Photo Credit: The Boston Globe
It’s the same old story, just a different sport. In my article “Challenging the Status Quo,” I discuss the television coverage and pay gap between the WNBA and the NBA. In 2005, Venus Williams wrote a letter to the London Times fighting for pay equality at Wimbledon, the same effort she put forth as an 18 year old in 1998. “Venus VS.” – the espnW Nine for IX film directed by Ava Duvernay – documents Williams’ fight for pay equality that led to her becoming the first Wimbledon women’s champion to earn as much as the men’s singles winner (Roger Federer) in 2007. Just like the WNBA, the Women’s Tennis Association, Ladies Professional Golf Association – and even after winning three World Cups – the United States Women’s National Soccer team are still being cheated financially. According to the Los Angeles Times, the Fédération Internationale de Football Association only gave the United States team $2 million for winning the World Cup from a total cup purse of $15 million distributed to the women’s World Cup teams.
In comparison, 2014 World Cup champion Germany received $35 million from a total FIFA purse of $358 million distributed to men’s World Cup teams. The World Cup final between the U.S. and Japan garnered the largest audience ever (on Fox and Telemundo) for a televised soccer game in the U.S. at 26.7 million, and produced record ratings in Japan, Canada, France, England and China. Furthermore, the Nine for IX film “the 99ers” highlights how the U.S. women’s soccer team positively changed the face of women’s athletics. Sixteen years ago, women soccer players were able to draw a crowd of more than 90,000 fans at the Rose Bowl in Pasadena, Calif., and about 40 million Americans watching on television.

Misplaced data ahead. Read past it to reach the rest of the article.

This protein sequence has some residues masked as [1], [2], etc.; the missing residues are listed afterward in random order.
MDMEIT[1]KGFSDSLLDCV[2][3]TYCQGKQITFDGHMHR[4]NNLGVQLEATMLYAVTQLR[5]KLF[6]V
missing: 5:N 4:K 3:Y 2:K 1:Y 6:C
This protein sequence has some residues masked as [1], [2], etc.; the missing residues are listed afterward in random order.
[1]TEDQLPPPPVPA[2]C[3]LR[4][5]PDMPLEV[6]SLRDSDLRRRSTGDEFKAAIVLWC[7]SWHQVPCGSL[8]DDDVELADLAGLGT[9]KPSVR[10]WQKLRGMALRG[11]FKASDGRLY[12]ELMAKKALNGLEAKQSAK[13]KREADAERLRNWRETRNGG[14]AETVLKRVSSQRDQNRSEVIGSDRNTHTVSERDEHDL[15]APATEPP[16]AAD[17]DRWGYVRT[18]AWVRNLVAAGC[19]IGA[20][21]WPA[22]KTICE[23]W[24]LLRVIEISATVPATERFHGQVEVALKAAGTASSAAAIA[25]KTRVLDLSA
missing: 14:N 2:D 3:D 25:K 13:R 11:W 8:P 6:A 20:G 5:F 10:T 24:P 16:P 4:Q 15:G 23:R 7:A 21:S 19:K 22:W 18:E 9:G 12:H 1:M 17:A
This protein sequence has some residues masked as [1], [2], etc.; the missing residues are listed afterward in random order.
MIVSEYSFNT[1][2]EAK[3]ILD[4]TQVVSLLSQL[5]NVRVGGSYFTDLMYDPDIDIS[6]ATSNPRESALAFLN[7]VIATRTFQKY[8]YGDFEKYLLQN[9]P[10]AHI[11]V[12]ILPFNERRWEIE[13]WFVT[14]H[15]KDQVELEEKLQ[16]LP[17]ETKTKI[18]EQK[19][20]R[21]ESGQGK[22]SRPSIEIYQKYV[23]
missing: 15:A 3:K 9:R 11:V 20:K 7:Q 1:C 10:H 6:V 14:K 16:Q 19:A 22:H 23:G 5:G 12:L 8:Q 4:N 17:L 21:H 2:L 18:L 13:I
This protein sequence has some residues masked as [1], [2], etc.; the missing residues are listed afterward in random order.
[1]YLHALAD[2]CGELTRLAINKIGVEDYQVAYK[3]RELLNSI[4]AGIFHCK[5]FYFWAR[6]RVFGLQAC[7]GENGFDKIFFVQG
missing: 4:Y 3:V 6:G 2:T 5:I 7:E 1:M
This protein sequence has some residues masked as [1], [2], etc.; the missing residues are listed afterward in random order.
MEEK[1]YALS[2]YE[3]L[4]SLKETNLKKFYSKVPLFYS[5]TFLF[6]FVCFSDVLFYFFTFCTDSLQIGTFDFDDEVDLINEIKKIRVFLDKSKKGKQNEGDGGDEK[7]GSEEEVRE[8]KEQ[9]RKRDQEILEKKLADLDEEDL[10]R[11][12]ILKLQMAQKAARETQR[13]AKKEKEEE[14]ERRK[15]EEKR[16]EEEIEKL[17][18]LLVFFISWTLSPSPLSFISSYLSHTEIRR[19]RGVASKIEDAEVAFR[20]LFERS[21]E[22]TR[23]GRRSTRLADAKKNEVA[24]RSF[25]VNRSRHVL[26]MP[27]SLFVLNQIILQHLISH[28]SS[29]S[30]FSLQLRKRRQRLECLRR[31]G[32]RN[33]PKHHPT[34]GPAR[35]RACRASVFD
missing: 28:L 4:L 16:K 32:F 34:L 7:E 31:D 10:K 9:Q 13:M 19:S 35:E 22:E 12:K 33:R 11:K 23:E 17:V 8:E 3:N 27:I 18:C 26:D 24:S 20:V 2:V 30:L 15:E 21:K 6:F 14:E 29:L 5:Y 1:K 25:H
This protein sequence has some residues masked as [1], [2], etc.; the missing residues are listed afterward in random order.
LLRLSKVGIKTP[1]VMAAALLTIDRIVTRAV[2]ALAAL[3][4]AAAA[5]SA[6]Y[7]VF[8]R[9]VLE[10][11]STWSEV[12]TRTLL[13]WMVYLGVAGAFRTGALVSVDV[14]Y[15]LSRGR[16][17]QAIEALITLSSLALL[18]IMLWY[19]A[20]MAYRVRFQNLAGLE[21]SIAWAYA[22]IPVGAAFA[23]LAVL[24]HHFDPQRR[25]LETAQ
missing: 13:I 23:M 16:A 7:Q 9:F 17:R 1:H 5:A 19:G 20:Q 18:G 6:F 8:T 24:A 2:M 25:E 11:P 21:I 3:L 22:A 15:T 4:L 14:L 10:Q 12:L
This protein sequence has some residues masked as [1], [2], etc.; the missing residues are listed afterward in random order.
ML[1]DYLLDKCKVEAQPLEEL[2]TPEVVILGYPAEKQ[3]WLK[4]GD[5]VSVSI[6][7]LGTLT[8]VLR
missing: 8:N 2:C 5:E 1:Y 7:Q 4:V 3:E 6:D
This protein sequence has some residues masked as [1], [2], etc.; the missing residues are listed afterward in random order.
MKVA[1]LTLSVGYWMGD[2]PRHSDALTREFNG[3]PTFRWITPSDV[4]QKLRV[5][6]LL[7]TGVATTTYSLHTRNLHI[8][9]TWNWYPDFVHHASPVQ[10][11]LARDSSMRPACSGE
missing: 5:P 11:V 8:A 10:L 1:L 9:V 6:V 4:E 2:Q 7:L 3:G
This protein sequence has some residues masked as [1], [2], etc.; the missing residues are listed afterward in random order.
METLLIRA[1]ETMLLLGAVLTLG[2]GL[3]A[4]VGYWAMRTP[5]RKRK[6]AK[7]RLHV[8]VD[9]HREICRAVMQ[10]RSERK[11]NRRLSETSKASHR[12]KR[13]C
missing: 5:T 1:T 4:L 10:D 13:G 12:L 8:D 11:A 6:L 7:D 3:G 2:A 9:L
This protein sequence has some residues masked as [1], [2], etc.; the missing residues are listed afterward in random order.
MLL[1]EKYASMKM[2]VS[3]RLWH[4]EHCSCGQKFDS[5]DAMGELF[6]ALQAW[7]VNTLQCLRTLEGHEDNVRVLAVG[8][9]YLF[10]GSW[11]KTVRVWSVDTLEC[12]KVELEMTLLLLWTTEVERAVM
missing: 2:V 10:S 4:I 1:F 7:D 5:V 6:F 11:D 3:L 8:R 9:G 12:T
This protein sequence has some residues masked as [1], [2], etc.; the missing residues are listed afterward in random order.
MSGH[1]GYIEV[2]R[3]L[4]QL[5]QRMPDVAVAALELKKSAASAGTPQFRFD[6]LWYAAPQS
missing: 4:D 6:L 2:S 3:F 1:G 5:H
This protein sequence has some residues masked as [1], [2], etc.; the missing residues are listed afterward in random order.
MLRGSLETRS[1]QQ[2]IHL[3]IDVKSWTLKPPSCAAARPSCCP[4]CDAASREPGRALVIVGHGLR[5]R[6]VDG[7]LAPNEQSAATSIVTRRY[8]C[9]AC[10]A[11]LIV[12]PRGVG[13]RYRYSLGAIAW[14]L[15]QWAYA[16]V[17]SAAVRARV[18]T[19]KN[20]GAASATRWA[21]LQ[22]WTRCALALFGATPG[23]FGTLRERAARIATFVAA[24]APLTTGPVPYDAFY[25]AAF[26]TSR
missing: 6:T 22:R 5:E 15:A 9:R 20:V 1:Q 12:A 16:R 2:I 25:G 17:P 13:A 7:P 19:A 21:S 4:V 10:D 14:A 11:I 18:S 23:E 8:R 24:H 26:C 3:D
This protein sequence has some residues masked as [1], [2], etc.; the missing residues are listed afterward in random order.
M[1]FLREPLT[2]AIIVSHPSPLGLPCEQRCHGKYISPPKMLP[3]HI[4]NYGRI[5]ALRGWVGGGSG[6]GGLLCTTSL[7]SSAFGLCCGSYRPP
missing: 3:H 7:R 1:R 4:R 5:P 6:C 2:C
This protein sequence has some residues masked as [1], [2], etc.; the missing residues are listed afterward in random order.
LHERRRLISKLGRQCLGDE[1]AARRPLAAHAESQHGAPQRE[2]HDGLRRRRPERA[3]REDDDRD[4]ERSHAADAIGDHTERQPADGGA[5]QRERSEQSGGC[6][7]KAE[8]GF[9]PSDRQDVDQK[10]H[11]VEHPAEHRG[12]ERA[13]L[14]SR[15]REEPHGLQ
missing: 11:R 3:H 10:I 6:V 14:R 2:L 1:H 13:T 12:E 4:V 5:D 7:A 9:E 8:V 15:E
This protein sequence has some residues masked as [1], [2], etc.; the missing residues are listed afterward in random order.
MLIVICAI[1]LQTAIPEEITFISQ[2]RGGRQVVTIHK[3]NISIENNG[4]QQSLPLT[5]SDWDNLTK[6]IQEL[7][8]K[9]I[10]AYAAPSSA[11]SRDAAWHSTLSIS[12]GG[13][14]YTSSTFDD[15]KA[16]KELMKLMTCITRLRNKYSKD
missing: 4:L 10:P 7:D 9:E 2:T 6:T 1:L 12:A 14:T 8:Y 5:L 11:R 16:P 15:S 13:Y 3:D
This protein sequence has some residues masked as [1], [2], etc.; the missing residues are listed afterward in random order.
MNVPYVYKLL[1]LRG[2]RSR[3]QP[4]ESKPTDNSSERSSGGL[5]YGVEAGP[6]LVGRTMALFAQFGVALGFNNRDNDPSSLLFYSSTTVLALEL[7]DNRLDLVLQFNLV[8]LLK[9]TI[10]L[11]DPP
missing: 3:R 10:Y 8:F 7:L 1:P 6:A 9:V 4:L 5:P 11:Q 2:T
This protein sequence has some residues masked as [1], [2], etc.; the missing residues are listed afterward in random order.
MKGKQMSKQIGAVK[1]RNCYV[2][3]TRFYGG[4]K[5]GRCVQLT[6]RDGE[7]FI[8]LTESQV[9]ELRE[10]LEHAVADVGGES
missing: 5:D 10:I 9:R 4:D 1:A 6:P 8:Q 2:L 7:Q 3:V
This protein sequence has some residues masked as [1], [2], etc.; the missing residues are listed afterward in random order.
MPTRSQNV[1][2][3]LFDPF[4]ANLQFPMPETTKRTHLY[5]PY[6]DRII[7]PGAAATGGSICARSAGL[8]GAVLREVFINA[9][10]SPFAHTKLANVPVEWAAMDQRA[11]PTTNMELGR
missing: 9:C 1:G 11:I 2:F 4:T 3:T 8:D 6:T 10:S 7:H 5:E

There’s no doubt soccer has the leverage to bring in sponsorships and there’s a market for women, but for some reason it’s still tough for them to gain support. For example, even after many of the top players have been injured and signed a lawsuit against FIFA ,women soccer players are still lobbying to play on grass instead of artificial turf. However, FIFA is only marginalizing women’s soccer players internationally the same way the national leagues devalue their players at home. According to politico.com, many people are not aware that there’s a National Women’s Soccer League in the U.S. – largely due to the lack of print, television and radio coverage – and the women’s salaries reportedly range from $6,000 to $30,000. Each team has a salary cap of about $200,000 compared to a $3.1 million salary cap for Men’s League Soccer. Besides the WTA, broadcasters have marginalized women’s sports, resulting in less money being dispersed to players.
It’s sad to believe the same women who’ve dominated women’s soccer – never finishing worse than third in competition and consistently ranking at the top of the worldwide rankings – would be treated so poorly by their national association. On the other hand, for every dollar men make in corporate America, women only make 70 cents, so why should the sports industry be any different? To paraphrase three-time Academy Award Winning American Actress Meryl Streep, the quickest way to lose power is by thinking we don’t have any. Until more women in corporate America and female athletes and their fans fight for what they want – like Venus Williams did – nothing will change and they will continue to receive the status quo.